What is history to you?
It’s an interesting question and one that poses an opening for an assortment of answers—but something that’s undeniable is the case that history is undoubtedly important in understanding how we got to our present.
At the Independence Seaport Museum, history is filled with aquatic and maritime influences that date back to many, many years ago. But on Monday, there is one meaningful ceremony dating back to 1921 that will be kicking off along with new features at the museum to follow suit.
On Oct. 25 starting at 2 p.m., ISM and partnering national organizations will honor the Centennial Anniversary of the Unknown Soldier on Cruiser Olympia with a special ceremony on the deck of this National Historic Landmark. After World War I, the U.S. Navy chose Olympia to bring an Unknown Soldier’s remains from Le Havre, France, to the Washington Navy Yards, where they’d be laid to rest in the newly established Tomb of the Unknown Soldier in the Arlington National Cemetery.
Olympia’s significance didn’t just start and end with that specific voyage either, and she’s even been around the city longer than the museum itself.
“If you think about today’s favorite athlete, musician, whoever that is… this ship was that,” says the ISM COO Mike Flynn. Apart from having the honor of firing the first shot in the Spanish-American war, Cruiser Olympia and its Captain George Dewey were virtually rockstars at a time when the U.S. was moving on from a self-governing entity to becoming a global force in international politics acquiring areas such as Guam and Puerto Rico. So, when it came time to do an immense task such as voyage with remains, there was really no better choice.
“With WWI in particular there were so many lives lost, so much more than any other war at that point. They wanted to give a person who lost a loved one who never came back a chance to grieve. The unknown in DC represents anyone who’s lost someone— it could be your uncle, your bother, your friend, whoever it is. It’s purposefully unidentified. Olympia’s connection is incredibly strong. She’s the only ship still left that carried an unknown,” Flynn explains.
“We probably will never have another unknown soldier with modern forensic technology. It was important for a family who so many years ago sent their loved ones to such a different place, then have no closure when they get notified that they went missing [to grieve],” adds Independence Seaport Museum President and CEO Peter Seibert. “With COVID today, some of these families are unable to be with their family members when they passed and they couldn’t have a funeral as they expected to—it was the same set of circumstances for the families in WWI and WWII when their family members were simply lost. So, the unknown became a symbol for a nation to look at when you couldn’t go to the grave and you didn’t know what happened. You had no details. That sense of isolation is pretty significant.”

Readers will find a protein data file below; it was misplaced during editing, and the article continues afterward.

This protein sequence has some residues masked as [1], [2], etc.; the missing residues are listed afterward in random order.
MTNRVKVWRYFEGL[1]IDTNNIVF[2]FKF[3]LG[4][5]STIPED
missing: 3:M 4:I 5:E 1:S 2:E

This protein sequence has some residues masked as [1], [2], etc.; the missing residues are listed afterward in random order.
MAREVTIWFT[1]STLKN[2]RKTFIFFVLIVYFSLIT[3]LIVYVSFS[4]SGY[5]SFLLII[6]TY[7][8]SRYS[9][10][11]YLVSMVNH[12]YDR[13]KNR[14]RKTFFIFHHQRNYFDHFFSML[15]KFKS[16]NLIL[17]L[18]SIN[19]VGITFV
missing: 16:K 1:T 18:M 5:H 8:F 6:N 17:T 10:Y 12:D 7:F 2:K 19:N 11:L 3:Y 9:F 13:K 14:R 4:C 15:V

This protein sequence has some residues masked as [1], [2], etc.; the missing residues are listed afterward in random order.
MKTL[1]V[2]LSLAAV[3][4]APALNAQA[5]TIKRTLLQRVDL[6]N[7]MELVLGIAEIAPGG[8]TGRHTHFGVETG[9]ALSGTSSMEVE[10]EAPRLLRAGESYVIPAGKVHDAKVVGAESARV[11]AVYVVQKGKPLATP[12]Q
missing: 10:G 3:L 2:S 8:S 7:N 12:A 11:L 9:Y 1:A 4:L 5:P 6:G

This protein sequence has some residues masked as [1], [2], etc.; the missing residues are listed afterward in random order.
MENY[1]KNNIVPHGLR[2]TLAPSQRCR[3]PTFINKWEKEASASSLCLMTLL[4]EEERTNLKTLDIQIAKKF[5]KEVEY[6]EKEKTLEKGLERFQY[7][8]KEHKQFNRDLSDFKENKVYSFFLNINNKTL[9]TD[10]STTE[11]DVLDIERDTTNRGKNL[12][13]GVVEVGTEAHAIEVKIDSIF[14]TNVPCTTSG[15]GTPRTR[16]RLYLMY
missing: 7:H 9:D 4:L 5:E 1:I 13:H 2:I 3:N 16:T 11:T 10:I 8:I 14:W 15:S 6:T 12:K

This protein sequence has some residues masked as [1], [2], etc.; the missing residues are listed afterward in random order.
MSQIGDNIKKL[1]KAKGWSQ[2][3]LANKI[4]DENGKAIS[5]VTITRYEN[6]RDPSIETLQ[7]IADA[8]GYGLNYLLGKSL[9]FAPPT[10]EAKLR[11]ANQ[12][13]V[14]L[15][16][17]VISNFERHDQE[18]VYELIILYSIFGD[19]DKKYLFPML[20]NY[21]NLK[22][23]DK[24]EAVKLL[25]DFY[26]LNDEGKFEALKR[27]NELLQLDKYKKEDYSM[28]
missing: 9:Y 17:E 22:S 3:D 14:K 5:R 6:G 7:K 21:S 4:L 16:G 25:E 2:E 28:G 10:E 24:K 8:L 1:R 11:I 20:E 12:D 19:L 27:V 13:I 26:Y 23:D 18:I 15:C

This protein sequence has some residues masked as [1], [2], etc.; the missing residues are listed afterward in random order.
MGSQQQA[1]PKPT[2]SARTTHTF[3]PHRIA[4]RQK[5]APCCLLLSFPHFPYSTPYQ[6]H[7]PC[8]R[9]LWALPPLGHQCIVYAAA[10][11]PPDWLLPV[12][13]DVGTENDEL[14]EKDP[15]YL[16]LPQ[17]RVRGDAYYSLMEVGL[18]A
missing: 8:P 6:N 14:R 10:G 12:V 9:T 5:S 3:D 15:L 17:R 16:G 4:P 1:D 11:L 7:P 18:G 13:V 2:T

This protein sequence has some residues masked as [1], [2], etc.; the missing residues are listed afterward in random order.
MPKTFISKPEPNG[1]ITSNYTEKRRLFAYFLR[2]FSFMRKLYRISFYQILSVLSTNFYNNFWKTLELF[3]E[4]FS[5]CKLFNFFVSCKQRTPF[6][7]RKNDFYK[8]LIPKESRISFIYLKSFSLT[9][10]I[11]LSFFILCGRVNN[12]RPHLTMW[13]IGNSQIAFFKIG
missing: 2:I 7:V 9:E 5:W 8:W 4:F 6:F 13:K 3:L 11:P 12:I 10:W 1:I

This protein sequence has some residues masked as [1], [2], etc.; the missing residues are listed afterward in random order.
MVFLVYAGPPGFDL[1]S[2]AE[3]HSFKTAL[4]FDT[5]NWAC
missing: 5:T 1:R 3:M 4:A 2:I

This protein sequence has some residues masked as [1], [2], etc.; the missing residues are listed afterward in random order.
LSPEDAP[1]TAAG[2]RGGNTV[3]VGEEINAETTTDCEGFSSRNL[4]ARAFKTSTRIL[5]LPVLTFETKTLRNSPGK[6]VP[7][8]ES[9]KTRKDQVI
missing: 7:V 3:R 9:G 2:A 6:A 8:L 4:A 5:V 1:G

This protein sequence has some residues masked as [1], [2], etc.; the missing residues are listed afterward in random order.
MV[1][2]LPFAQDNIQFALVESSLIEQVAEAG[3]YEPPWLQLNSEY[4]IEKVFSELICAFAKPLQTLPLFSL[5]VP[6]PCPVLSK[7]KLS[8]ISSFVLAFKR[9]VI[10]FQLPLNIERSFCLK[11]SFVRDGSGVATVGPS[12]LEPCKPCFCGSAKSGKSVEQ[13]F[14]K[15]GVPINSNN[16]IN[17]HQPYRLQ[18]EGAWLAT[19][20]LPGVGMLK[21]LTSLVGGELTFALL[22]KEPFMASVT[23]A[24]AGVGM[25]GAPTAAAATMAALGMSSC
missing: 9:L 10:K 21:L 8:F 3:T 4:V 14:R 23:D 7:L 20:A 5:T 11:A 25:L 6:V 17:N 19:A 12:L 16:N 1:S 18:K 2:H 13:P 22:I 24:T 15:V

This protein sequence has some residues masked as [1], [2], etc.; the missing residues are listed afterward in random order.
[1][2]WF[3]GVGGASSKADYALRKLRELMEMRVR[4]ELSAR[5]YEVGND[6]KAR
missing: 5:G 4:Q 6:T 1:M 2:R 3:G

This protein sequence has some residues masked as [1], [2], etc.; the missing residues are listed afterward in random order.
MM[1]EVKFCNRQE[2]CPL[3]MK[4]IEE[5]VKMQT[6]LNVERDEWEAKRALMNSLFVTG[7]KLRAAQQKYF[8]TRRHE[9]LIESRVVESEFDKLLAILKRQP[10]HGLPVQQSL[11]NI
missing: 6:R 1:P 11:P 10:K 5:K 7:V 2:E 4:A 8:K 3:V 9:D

This voyage that happened was not an easy one. As visitors will see in the museum’s exhibit, ‘Difficult Journey Home’, the men who made this trip to bring back the remains went through huge obstacles, including a hurricane or tropical storm somewhere in the mid-Atlantic so large that the marines on board (who acted as guards to the body) tied themselves down to the ship and to the remains to keep them intact. The 11-panel installation examines the entire 16-day voyage and highlights the extreme weather conditions the Cruiser endured. ISM also unveiled a bronze permanent historical marker on Olympia where the coffin was laid during its transport in 1921 this past Memorial Day, and that will be on display indefinitely.
The ceremony Monday is meant to signify the importance of this journey and the meaning behind what those remains meant in the past and what that symbolism means for our present.
“The planning for the ceremony has been underway for the past couple of years. We’ve been partners with the Society of the Honor Guard, Tomb of the Unknown Soldier and they’ve very much helped us lay the groundwork for a ceremony,” says Alexis Furlong, director of marketing and communications for the ISM. “It’s a three-tiered approach for people who are in attendance and who are watching online to understand the significance of the unknown soldier. Symbolism has been lost over the years, we’re hoping to really re-inspire a whole generation for those who are serving, families and the city to see the significance of what happened on board so many years ago.”